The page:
Background: Despite strong evidence that clinical preventive services (CPS) reduce morbidity and mortality, CPS performance has not improved in adult primary care. In addition to implementing electronic health records (EHRs), key factors for improving CPS include providing actionable information at the point of care, technical support staff, and quality-improvement assistance. These resources are not typically available in small practices. Purpose: Estimate the impact on CPS delivery after a software upgrade to embed a clinical decision support system and practice-level quality-improvement support services. Methods: Practices were recruited from the Primary Care Information Project, a citywide initiative assisting practices adopt health information technology. Data were collected in 2009 and 2010, and analyses were conducted in 2010 and 2011. Across two time periods, receipt of CPS was calculated for 56 practices. Period 1 measured CPS delivery 237 months following implementation of an EHR. Period 2 measured CPS delivery within the first 6 months after an EHR software upgrade. Results: Substantial increases in the delivery of selected CPS were observed after the EHR software upgrades. Blood pressure control for patients with hypertension increased from 46.0% to 54.8%. Breast cancer screening, recorded BMI, and HbA1c testing for patients with diabetes also increased. More than half of the practices increased their patients' blood pressure control, recorded BMI, breast cancer screening, and HbA1c screening by <5 percentage points. Conclusions: Delivery of CPS can increase in small primary care practices that implement an EHR that includes comprehensive quality-improvement support.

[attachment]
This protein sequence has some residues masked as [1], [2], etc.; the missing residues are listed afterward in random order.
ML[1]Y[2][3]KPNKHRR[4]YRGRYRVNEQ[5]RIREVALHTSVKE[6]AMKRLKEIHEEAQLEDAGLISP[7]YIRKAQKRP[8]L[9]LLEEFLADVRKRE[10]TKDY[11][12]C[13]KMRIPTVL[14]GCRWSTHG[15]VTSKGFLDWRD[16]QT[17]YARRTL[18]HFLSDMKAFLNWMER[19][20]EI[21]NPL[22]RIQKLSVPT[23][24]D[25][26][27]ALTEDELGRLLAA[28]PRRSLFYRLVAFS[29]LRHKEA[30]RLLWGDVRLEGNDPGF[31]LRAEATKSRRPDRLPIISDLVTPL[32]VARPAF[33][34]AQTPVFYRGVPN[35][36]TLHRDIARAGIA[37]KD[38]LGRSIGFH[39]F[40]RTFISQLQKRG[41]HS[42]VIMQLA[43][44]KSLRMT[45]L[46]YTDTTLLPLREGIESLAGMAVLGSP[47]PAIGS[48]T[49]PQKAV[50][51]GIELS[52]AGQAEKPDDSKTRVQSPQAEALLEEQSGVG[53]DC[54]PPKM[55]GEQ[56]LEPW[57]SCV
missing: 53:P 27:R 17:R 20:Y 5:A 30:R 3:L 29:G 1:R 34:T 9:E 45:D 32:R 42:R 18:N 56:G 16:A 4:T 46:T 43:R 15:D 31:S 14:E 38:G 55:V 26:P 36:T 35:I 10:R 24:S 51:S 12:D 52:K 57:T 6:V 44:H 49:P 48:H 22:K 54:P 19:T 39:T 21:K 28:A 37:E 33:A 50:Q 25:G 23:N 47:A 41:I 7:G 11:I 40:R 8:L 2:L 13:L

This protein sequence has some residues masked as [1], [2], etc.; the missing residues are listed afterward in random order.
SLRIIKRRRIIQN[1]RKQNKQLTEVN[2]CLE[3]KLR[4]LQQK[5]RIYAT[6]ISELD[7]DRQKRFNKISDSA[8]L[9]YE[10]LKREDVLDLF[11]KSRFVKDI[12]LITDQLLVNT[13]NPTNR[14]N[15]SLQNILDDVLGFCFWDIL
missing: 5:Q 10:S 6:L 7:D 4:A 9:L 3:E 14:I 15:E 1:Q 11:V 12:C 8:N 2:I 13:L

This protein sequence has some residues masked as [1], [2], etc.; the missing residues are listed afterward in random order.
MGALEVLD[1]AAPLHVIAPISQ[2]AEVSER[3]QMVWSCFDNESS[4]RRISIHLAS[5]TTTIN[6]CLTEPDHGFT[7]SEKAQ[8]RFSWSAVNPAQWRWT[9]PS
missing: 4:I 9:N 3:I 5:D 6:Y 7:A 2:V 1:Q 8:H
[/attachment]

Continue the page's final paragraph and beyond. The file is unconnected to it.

ASJC Scopus subject areas
- Public Health, Environmental and Occupational Health